If you're interested in the complexities of our brain, a glimpse into the incredible complexity and beauty of how connections between our neurons can lead to ultimately what makes us human, this video is a must. Take five minutes, and prepare yourself to be awestruck.
On a personal note, I am not a neuroscientist but have been following this literature lately, simply because I am drawn to trying to understand how our brains work. I am humbled by the superb job done by Charlotte Stoddart in integrating several key studies to paint a picture of our brains that can be understood, and appreciated, by anyone.
And thanks to Adam Rutherford for the tip via Twitter (ah...the power of online social networking!)
Really lovely video about detailed brain mapping http://bit.ly/gYnAwQ by my colleague @CharlotteStod
Uploaded by NatureVideoChannel on Mar 9, 2011
Our brains are a dense tangle of billions of nerve cells connected together at synapses. Knowing how everything links up is key to understanding how the brain works -- but it's a huge challenge. Figuring out the brain's wiring diagram is the aim of 'connectomics'. It's done at many scales: from the 'super highways' linking brain areas down to individual cells and their connections. This video shows how, for the first time, scientists have reconstructed the wiring of tiny pieces of the mouse brain and related it to the function of individual cells.
Now that was cool to see. I like how it was visualized and easy to understand. The mind and memory are fascinating and complex. It is amazing that science now can form the wiring of any brain even a mouse and tie it in to cell function.
It's shocking on how complex the brain and its connections throughout the body are. Similarly to the Human Genome Project, if there was a way to, even on a basic scale, map out the nervous connections from the brain to the body, it would be a huge leap forward for biological studies. It surprised me that the connections between the nerves continuously changed, especially with each bit of memory retained.
Iâm only a high school student and the video contained a lot of information that was complex for me to comprehend, but I decided to leave a comment because that was just fascinating. Just by looking at the crazy pictures, I was amazed at how mysterious our brains were. Personally, I thought the picture with all different colors looked like a work of art. Anyways, this blog had got me thinking to what science will be capable of doing if scientists actually found out how the brains functioned. For being a high school student, I thought that maybe science can make people smarter and insert knowledge into the brain. Of course, that would cause some chaotic situations so that wouldnât be too good. Like this, I think there can be some negative effects to this study being accomplished. This blog was very interesting and really blew my mind! Thank you.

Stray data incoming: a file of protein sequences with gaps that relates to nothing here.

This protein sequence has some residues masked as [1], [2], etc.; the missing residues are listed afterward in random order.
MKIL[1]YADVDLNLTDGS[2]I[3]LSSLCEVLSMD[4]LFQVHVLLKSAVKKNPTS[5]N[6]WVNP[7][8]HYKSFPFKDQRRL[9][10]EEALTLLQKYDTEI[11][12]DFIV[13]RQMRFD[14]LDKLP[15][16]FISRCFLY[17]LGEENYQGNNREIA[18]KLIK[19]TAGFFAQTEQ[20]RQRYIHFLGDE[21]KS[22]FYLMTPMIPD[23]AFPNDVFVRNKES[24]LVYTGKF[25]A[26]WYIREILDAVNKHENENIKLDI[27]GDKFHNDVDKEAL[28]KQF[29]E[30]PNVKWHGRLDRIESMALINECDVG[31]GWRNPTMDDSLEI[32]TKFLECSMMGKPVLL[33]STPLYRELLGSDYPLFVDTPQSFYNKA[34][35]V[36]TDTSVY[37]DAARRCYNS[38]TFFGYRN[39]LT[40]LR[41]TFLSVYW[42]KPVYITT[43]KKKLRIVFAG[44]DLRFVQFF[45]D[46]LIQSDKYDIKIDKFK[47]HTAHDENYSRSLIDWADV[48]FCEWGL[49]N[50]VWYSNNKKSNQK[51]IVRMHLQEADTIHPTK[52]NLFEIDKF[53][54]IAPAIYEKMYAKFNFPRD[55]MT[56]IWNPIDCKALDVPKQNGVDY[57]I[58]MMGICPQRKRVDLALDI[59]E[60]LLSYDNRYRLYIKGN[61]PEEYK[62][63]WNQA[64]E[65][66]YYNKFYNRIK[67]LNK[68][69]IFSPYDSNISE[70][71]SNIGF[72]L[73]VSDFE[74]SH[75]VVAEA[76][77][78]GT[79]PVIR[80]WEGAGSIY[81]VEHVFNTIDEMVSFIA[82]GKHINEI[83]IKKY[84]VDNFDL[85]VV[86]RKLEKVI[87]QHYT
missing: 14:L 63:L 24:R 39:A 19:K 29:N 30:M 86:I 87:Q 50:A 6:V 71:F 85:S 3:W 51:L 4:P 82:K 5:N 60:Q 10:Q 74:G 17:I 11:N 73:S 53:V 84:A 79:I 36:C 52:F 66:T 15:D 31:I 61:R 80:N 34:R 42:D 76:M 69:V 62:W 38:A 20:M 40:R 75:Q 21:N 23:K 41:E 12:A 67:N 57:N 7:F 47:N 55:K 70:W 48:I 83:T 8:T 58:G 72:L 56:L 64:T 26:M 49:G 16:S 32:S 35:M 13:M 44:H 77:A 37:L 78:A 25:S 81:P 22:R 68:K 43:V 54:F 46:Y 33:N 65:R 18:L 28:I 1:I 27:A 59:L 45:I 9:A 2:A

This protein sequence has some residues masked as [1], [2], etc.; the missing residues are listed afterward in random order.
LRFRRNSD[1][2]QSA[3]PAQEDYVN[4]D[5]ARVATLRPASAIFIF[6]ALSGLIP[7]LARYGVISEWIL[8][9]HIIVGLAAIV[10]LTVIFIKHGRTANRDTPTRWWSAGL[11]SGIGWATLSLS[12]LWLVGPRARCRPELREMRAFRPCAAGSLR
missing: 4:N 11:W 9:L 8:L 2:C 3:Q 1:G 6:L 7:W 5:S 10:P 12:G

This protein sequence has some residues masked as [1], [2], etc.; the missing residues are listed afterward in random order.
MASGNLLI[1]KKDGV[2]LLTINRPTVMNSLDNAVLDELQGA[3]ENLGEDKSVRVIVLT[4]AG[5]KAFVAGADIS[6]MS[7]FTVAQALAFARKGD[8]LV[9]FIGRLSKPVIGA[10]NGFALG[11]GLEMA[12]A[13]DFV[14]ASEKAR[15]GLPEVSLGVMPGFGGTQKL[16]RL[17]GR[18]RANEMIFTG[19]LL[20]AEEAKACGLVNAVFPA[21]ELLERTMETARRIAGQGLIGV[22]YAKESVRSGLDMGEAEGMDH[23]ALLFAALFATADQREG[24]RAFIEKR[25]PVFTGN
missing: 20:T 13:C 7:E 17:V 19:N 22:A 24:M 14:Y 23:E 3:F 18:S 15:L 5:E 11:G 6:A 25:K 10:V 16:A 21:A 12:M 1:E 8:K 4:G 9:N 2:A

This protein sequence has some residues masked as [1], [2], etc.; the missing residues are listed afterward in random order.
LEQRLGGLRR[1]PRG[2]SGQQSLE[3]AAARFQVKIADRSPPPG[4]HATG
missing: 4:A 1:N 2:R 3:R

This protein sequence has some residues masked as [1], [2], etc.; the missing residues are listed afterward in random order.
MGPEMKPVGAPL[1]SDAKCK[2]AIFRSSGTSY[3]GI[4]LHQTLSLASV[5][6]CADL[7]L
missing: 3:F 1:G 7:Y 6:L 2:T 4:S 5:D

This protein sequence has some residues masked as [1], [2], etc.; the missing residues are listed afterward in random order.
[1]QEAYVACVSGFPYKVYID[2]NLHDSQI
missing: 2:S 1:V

That video was incredible and is great visual representation of the vastness of the nervous system. The one shot where the path of the signal is sent out by one neuron and then many is unbelievable. The one neuron path is so complicated and then multiple laid out on top of each other is even more complicated and then to infer the entire brain of a human being would be more then a trillion fold. I am completely blow away by how complicated this is. The fact that a sliver of retinal neurons in a rat can be recreated on a computer really shows how far science and technology have come together. The possibilities of mapping out the brain on a cellular level are incredible. We could locate and change things that would affect people like medicine. We could also unlock the brain and use it to its full potential. If we could completely decode the brain and learn how it really works we could improve and open up new areas that are virtually unused in the brain. The complexity of the brain to most people is almost incomprehensible, but maybe sometime in the future mankind may truly understand how the brain works.
There are a variety of very interesting avenues. The biology in and of itself is complex and interesting. Where biology meets behavior and cognition is where the rubber really meets the road (IMHO). As methods improve the possibilities for cognitive neuroscience are remarkable.
the video is really awesome, also check out http://shrt.fm/fTOrex